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19 SOLID LANE LINES BETWEEN THROUGH Width of Solid Lane Lines Between LANES ON SIGNALIZED APPROACHES Through Lanes (13 agencies) Figure 4 shows an example of a solid lane line between the The following are the widths of the solid lane lines between through lanes on a signalized approach. through lanes on the approaches to intersection stop lines for the 13 agencies that allow or require them: 2003 MUTCD Provisions AK, CT, OK, MT, SD, WV--4 in. PA--4 or 6 in. Paragraph 5 of Section 3B.04 contains the following option: DC--6 in. "[Solid white lane line markings] may also be used to sepa- DE, FL, UT, VA, LAN--unspecified. rate traffic lanes approaching an intersection." Drawing "b" in Figure 3B-11 illustrates the use of solid lane lines between through lanes on the approach to an intersection. Drawings CROSSWALKS "c" and "d" in Figure 3B-11 illustrate using broken lane lines between through lanes on the approach to an intersection (see 2003 MUTCD Provisions Appendix A for figures). Paragraph 4 of Section 3B.17 contains the following stan- dard: "When crosswalk lines are used, they shall consist of Use Versus Non-Use of Solid Lane Lines solid white lines that mark the crosswalk. They shall be not Between Through Lanes (42 agencies) less than 6 in. or greater than 24 in. in width." The color and that the lines must be solid lines are specified, but flexibility The design standards for 29 agencies (AL, AR, CA, CO, is given regarding the width that may be used, and no stan- GA, ID, IL, IN, KS, KY, MD, MI, MO, NV, NY, NC, OH, dards are given regarding the width of the crosswalk or the OR, SC, TN, TX, VT, WA, WI, WY, PR, CLT, NYC, and layout of the lines. TUC) consistently show the use of broken lane lines between through lanes on the approaches to intersection Paragraph 5 of Section 3B.17 contains the following guid- stop lines. The design standards for Maryland specifically ance: "If transverse lines are used to mark a crosswalk, the state, "Lane lines between through lanes should not be con- gap between the lines should not be less than 6 ft. If diagonal verted to solid lines on the approaches to intersections, or longitudinal lines are used without transverse lines to mark except in critical areas where it is advisable to discourage a crosswalk, the crosswalk should be not less than 6 ft wide." lane changing." Paragraphs 12 through 14 of Section 3B.17 contain the The design standards for Delaware and Montana show the following guidance and options: "For added visibility, the use of either solid lane lines or broken lane lines between area of the crosswalk may be marked with white diagonal through lanes on the approaches to intersection stop lines. lines at a 45-degree angle to the line of the crosswalk or with white longitudinal lines parallel to traffic flow, as shown in The design standards for 11 agencies (AK, CT, FL, OK, PA, Figure 3B-16. When diagonal or longitudinal lines are used SD, UT, VA, WV, DC, and LAN) consistently show the use of to mark a crosswalk, the transverse crosswalk lines may be solid lane lines between through lanes on the approaches to omitted. This type of marking may be used at locations where intersection stop lines. substantial numbers of pedestrians cross without any other traffic control device, at locations where physical conditions Length of Solid Lane Lines Between are such that added visibility of the crosswalk is desired, or at Through Lanes (13 agencies) places where a pedestrian crosswalk might not be expected. If used, the diagonal or longitudinal lines should be 12 to 24 in. The following are the lengths of the solid lane lines between wide and spaced 12 to 60 in. apart. The marking design through lanes on the approaches to intersection stop lines for should avoid the wheel paths, and the spacing should not the 13 agencies that allow or require them: exceed 2.5 times the line width." UT--27 ft (shown as 8 m) Figure 3B-16 shows three examples of crosswalk mark- CT, FL, OK, LAN--50 ft ings: a standard crosswalk comprised of two parallel trans- DC--90 ft verse lines, a high-visibility crosswalk comprised of longitu- VA, WV--100 ft dinal lines without the transverse lines, and a high-visibility PA--150 ft crosswalk comprised of diagonal lines between two trans- AK--300 ft in urban areas and 500 ft in rural areas verse lines. SD--equal to the length of any full-width turn lanes adja- cent to the through lanes Paragraph 15 of Section 3B.17 contains the following option: DE, MT--unspecified. "When an exclusive pedestrian phase that permits diagonal

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20 crossing is provided at a traffic control signal, a marking as The design standards for nine agencies (CA, IN, KY, ME, shown in Figure 3B-17 may be used for the crosswalk." ND, OH, SC, WI, and CLT) show the use of standard cross- walks only. Figure 3B-17 shows an example of crosswalk markings that allow diagonal crossing of the intersection. The mark- The design standards for eight agencies (CT, GA, HI, NV, ings are comprised of four standard crosswalks, but the trans- SD, VT, WA, and WY) show the use of high-visibility cross- verse lines closest to the intersection are interrupted at each walks only. corner to communicate to pedestrians that a diagonal cross- ing is permitted. The figure includes a note that mentions that The design standards for Alabama recommend that high- the transverse lines closest to the intersection may be omit- visibility crosswalks be used for school crosswalks. ted, which would leave only one transverse line across each leg of the intersection (see Appendix A for figures). The design standards for Alaska recommend that standard crosswalks be used at signals and on approaches controlled by STOP signs, and that high-visibility crosswalks be used Use of Standard and High-Visibility Crosswalks (50 agencies) for all other locations. For the purposes of this synthesis, the following definitions for The design standards for Colorado recommend that high- standard and high-visibility crosswalks will apply. Standard visibility crosswalks be used at complicated and/or channel- crosswalks are those crosswalks that are marked by two paral- ized intersections and at midblock crosswalks. lel transverse lines only. High-visibility crosswalks are those crosswalks that are marked by longitudinal or diagonal lines The design standards for Illinois state that because midblock with or without the transverse lines. Figure 7 shows examples crosswalks are generally unexpected by the motorist, diago- of the various crosswalk types. nal or longitudinal lines should be used in marking midblock crosswalks. The design standards for 33 agencies (AL, AK, AZ, AR, CO, DE, FL, ID, IL, IA, KS, MD, MI, MN, MO, MT, NE, The design standards for Maryland note that high-visibility NH, NY, NC, OK, OR, PA, RI, TN, TX, UT, WV, DC, PR, crosswalks may be used across roadways where the speed LAN, NYC, and TUC) indicate that both standard cross- limit is greater than 35 mph, at midblock locations, at unex- walks and high-visibility crosswalks are available for use. pected locations, and at school crosswalks. The design standards for Rhode Island specify that stan- dard crosswalks are the only type of crosswalk that can be used at intersections, and that high-visibility crosswalks should be used at midblock crosswalks. The design standards for Utah state that the high-visibil- ity crosswalk with the longitudinal lines is used for school crossings, and that the high-visibility crosswalk with the (a) Standard crosswalk diagonal lines is used only when permitted by the region traf- fic engineer. Minimum Width of Crosswalks (45 agencies) The design standards for the 45 agencies that specify a min- Longitudinal imum crosswalk width use the following minimum widths: line IA--6 ft (measured to the outside edges of the transverse Transverse crosswalk lines) line NH--6 ft (shown as 2 m, and measured from center to center of the transverse crosswalk lines) NY--6 ft (shown as 2 m) DE, ID, IN, KY, ME, MD, MN, MO, NE, ND, OH, PA, SC, TX, VT, WI--6 ft Diagonal line MI--6 ft, but crosswalks at intersections are the same (b) High-visibility crosswalks width as the adjacent sidewalk FIGURE 7 Examples of crosswalks. MT--6 ft, but 8 ft is the normal width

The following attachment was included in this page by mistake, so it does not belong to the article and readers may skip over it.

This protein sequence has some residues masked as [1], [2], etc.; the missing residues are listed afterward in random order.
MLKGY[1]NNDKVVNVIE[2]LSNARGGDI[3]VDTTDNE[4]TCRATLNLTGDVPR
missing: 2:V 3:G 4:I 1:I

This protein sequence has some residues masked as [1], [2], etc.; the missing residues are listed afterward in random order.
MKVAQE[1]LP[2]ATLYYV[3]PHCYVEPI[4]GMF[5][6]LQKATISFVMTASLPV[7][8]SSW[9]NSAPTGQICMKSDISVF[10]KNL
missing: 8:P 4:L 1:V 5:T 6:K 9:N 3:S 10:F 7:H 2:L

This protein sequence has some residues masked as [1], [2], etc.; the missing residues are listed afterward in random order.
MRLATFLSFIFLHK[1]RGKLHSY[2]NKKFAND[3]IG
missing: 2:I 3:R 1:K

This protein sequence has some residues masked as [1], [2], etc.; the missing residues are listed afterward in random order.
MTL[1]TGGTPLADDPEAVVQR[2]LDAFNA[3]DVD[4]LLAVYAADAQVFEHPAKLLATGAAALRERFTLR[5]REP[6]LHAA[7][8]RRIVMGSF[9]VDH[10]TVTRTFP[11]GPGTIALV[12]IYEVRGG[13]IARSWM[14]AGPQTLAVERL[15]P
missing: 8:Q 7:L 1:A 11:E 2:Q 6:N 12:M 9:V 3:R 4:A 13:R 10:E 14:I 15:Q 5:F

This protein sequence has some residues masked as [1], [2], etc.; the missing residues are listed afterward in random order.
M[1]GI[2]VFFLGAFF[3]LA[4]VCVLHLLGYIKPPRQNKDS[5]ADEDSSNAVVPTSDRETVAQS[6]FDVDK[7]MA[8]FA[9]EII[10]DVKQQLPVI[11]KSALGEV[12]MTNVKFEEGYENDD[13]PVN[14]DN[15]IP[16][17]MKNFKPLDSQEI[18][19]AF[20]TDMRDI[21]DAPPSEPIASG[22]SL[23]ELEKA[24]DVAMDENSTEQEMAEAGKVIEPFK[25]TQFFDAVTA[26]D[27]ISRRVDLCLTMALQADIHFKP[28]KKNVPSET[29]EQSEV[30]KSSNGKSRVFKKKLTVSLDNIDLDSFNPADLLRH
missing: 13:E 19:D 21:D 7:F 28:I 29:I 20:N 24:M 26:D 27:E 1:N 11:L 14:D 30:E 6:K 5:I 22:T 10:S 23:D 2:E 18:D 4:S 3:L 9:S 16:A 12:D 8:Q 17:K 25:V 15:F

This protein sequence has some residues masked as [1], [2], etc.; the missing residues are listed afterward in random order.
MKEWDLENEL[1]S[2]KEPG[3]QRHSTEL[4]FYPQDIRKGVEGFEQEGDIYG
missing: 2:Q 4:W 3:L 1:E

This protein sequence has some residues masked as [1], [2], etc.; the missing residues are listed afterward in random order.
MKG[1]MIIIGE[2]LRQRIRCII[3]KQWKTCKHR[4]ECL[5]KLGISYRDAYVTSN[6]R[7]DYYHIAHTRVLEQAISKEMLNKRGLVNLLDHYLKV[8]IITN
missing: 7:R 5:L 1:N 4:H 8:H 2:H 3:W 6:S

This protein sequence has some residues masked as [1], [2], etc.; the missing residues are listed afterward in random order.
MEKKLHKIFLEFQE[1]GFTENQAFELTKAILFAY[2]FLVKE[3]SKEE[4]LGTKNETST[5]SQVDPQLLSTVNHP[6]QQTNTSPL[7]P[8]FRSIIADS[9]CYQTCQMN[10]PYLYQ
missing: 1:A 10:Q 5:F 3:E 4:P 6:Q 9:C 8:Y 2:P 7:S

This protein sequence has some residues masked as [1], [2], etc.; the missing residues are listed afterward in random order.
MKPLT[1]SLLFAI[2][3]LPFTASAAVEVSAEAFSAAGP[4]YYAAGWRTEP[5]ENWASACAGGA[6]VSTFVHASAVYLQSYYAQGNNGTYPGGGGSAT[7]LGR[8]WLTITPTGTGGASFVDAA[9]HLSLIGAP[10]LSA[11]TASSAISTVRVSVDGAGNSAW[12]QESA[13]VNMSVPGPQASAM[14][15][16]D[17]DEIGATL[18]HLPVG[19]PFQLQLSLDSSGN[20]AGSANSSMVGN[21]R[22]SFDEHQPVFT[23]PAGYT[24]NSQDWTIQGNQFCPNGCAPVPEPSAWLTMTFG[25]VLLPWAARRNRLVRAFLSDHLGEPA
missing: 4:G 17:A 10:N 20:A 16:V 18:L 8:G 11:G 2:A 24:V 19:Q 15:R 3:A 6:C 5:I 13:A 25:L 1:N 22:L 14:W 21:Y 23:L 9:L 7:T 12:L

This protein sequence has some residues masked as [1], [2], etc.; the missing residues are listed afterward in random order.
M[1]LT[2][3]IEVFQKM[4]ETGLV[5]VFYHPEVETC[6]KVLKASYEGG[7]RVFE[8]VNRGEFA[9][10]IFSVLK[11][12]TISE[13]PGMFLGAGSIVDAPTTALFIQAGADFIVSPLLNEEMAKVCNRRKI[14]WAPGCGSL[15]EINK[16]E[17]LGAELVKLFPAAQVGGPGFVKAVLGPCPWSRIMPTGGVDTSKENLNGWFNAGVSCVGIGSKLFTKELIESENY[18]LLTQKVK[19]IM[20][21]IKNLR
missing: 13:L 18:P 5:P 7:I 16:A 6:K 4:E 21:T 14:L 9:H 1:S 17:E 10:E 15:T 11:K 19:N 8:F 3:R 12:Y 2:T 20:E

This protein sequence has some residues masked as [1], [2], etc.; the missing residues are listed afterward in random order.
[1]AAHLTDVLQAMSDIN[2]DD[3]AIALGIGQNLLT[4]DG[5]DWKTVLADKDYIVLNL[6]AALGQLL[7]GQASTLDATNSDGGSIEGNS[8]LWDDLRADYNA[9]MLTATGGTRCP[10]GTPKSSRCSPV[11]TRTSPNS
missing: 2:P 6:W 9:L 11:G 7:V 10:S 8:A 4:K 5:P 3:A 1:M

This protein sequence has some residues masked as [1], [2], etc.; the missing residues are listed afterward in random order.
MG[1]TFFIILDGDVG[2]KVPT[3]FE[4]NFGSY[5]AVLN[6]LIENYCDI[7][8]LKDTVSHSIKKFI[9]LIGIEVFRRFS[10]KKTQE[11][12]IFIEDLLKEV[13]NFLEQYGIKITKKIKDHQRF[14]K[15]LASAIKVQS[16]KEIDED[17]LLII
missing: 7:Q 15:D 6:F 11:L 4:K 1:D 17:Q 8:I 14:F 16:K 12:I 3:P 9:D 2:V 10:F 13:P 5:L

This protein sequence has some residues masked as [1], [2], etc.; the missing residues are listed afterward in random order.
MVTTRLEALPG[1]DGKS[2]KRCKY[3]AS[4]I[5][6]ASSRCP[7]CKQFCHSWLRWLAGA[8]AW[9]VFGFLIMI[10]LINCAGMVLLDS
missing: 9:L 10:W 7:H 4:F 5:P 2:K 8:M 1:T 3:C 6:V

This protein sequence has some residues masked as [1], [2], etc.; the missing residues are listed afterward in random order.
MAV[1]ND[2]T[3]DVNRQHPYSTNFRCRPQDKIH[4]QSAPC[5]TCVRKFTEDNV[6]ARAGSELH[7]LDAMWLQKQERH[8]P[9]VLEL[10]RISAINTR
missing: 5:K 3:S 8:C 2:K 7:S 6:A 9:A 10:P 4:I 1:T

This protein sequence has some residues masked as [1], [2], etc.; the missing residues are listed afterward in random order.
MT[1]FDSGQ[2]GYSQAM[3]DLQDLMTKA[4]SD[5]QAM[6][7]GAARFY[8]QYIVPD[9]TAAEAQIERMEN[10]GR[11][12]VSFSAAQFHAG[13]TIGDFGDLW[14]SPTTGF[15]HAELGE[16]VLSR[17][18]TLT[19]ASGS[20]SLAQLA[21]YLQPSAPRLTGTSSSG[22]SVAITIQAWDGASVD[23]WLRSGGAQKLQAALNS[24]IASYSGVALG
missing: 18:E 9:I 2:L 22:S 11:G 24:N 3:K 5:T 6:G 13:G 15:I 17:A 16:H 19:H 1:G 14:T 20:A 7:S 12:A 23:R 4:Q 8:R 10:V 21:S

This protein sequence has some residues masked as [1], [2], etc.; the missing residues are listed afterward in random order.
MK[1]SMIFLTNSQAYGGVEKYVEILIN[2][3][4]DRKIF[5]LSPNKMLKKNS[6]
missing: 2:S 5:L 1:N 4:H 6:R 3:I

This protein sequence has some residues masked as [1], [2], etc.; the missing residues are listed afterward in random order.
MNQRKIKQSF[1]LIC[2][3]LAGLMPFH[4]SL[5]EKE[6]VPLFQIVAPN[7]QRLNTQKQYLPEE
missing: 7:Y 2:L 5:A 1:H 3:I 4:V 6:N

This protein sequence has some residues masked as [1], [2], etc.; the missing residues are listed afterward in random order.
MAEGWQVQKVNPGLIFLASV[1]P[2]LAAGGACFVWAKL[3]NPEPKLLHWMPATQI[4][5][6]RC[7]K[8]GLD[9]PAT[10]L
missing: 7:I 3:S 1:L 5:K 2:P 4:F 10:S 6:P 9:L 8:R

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21 FL, OR--6 ft, but 10 ft is desirable different design requirement or option for high-visibility KS--6 ft for standard and 8 ft for high visibility crosswalks: CO--6 ft for standard and 8 to 10 ft for high visibility NC, TN--6 ft for standard and 10 ft for high visibility NY, TX, NYC--transverse lines may be used GA--6 ft 8 in. or the width of the sidewalk, whichever is AL, AZ, GA, HI, ID, TUC--transverse lines are used greater, but the edge of the crosswalk should not be MD--transverse lines are used and 45 diagonal lines more than 1 ft beyond the edge of the sidewalk may be used OK, SD, UT, WA--8 ft IA, NH--transverse lines may be used and 45 diagonal CT--8 ft at intersections and 10 ft at midblock locations lines may be used NYC--8 to 18 ft UT--45 diagonal lines may be used AL, AK, AR, NV, CLT, TUC--10 ft PA--45 diagonal lines with transverse lines may be used AZ--10 ft at intersections and 15 ft at midblock locations RI, VT--45 diagonal lines with transverse lines are used HI--typically 10 ft WV--45 diagonal lines are used and transverse lines WY--12 ft may be used. DC--15 ft unless otherwise noted on the plans, and 20 ft in the downtown central business district LAN--15 ft, but 20 ft in high pedestrian areas and on the Width of Longitudinal and Diagonal Lines receptive leg of dual left turns (to provide a better turn- (38 agencies) ing radius). The design standards for the 38 agencies that specify the widths of longitudinal or diagonal lines for high-visibility Width of Transverse Crosswalk Lines (40 agencies) crosswalks use the following widths: The design standards for the 40 agencies that specify a trans- FL, MI, RI, VT, NYC--12 in. verse line width use the following widths: TUC--at least 12 in. CO, IA, MD, PA, TX, WV--12 to 24 in. IN, ME, MI, MO, NE, NH, ND, WI, DC--6 in. WY--12 to 24 in., but 18 in. is standard MN--6 to 12 in. CT--16 in., but 24 in. wide for school, elderly, and hand- KY--6 or 12 in. icapped crosswalks IA, PA--6 to 24 in. HI--16 in. set of lines (three 4-in.-wide lines separated by WV--6 to 24 in., with the 24-in. lines used where no stop gaps of 2 in.) line is present, where speeds are more than 35 mph, or AL, AZ, ID, KS, MT, NE, NV, NH, NY, NC, OK, SD, where crosswalks are unexpected TN, UT, DC, LAN, TUC--24 in. MT--8 in. is the normal width, 6 in. is the minimum OR--24 in., or a 36-in. set of lines (two 12-in.-wide lines width, and 24 in. may be used in areas where posted separated by a gap of 12 in.) speed limits exceed 35 mph (shown as 60 km/h), WA--24 in., or a 24-in. set of lines (two 8-in.-wide lines where a stop line is not provided, and in areas where separated by a gap of 8 in.) crosswalks would not normally be expected GA--24 in. set of lines (two 8-in.-wide lines separated by GA, NC, OK, SC, TN, CLT--8 in. a gap of 8 in.) HI--at least 8 in. AK, MN--24 to 36 in. AL, AZ, AR, FL, ID, KS, MD, NY, TX, UT, VT, NYC-- MO--30 to 36 in. 12 in. OR--12 in., but 18 in. wide on state highways with posted speed limits of 55 mph or more Spacing of Longitudinal and Diagonal Lines (37 agencies) CO--12 in., but 24 in. wide if no stop line is provided TUC--12 in., but 24 in. wide on approaches controlled by The design standards for the 37 agencies that specify the STOP signs with speed limits of 45 mph or more spaces (the unmarked gap between the nearest edges of the OH--12 in., but 24 in. wide at midblock locations lines) between longitudinal or diagonal lines for high-visibility CA--12 to 24 in. crosswalks use the following spacings: AK--24 in. MD, TX, WV--12 to 24 in. Design of High-Visibility Crosswalks (38 agencies) IA--12 to 24 in. to avoid wheel paths PA--12 to 60 in. Except for 17 agencies, the design standards for those agen- CT--16 in., but 24 in. wide for school, elderly, and hand- cies that show high-visibility crosswalks consistently show icapped crosswalks the use of longitudinal lines only (without transverse lines). AL, AZ, FL, ID, MI, MT, NH, NC, SD, TN, UT, VT, DC, The design standards for the following agencies illustrate a NYC--24 in.